Ashleigh Anpilova


It's been a few months since Gibbs and Tim sorted things out. Tim comes home from work one night very upset. Gibbs had to find out why.

An established relationship story.

Written: August 2009. Word count: 500.



Gibbs was sanding his boat when he heard the front door open and close and the lock being turned. He smiled; he'd never imagined the day would come when his front door would be regularly locked, but when Tim had moved in with him, it had been an unwavering condition. He called out to Tim, and was surprised not to hear him coming down the stairs.


He may have been retired for several years, but his gut was still as accurate as ever. Something was amiss with his lover. Pausing only to wipe his hands, he took the stairs mostly two at a time and strode into the living room just in time to see Tim drain a glass of whiskey and slosh more into it. If the size of the first had matched the size of the second, something was very wrong.


In four long, quick strides, Gibbs was across the room and had snagged the glass from his lover's shaking hand. "Hey," he said, putting the glass down and putting his hands on Tim's shoulders. "What's up, Tim?"


For a moment Tim was silent and kept his head down, looking at the floor. Then he looked up and straight into Gibbs's eyes. Gibbs gasped at the blank, pain filled gaze. "Tim?" he asked, again, now sliding his hands partly around Tim's shoulders. "Tell me." Without consciously intending to, he used the tone he used to use when he was Tim's boss.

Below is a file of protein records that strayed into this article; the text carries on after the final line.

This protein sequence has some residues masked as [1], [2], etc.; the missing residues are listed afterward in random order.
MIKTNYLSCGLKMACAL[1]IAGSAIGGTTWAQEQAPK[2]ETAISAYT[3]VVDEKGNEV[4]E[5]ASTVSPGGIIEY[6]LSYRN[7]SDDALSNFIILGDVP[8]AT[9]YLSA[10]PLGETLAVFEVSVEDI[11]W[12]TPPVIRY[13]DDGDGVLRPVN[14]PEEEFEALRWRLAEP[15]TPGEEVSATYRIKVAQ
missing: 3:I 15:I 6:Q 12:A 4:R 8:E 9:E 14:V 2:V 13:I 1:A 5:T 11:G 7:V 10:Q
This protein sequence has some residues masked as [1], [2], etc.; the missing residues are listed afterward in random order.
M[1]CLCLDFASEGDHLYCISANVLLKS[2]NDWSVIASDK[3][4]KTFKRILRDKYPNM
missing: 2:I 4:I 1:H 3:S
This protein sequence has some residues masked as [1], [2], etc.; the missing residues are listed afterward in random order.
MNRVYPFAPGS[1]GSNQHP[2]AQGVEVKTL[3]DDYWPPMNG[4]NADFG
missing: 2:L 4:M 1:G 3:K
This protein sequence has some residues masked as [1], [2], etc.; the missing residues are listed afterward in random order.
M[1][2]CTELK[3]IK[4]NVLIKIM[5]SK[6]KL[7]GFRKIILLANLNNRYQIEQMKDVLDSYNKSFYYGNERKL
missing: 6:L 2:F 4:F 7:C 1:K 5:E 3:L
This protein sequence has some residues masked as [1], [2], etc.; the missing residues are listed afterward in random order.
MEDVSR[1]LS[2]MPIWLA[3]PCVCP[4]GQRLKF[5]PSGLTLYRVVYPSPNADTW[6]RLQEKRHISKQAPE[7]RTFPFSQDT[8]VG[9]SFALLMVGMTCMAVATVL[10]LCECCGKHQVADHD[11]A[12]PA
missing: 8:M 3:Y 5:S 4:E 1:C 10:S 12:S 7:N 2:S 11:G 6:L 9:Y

But it didn't work. Instead, Tim sneered slightly. "You wouldn't understand." He almost spat the words at Gibbs. "What was it you told Kate? Oh, yeah. 'It was suicide by cop. Get over it'. Well, you know what, Gibbs? We're not all heartless, unfeeling bastards like you. We can't -" And with a sob, Tim broke off and slumped forward into Gibbs's arms.


Gibbs just held him and let him cry. Tim's words didn't trouble or hurt him; not in the slightest. In fact, they reassured him; they proved the relationship Tim and he had was fully equal, and Tim didn't still harbor thoughts about Gibbs being his boss. As Tim cried, Gibbs realized the irony was he wouldn't have said what he'd said to Kate to the man he now held.


"She was just a kid, Jethro. Just a kid, she -"


"Hush, Tim. Hush. It's all right."


But Tim shook his head. "No, it's not. She was just a kid and I . . . Oh, God, Jethro, I . . . I killed her. I had to. Or else Dwayne . . ." The grip Tim had on Gibbs was fierce, and he was pushed so close against him that Gibbs was almost fighting for breath. But still he stood there, holding his lover, offering him his strength, his support.


And he went on doing that until finally the sobs ceased and the grip loosened slightly. Then he kissed Tim, wiped his face, took his hand and led him upstairs. He knew he could do far more good for Tim than the whiskey bottle could.





Why Me?


The Final Hurdle

A Sense of Relief

Just A Kid

How To Raise The Subject

Coming Together

Why Not?

Too Old?



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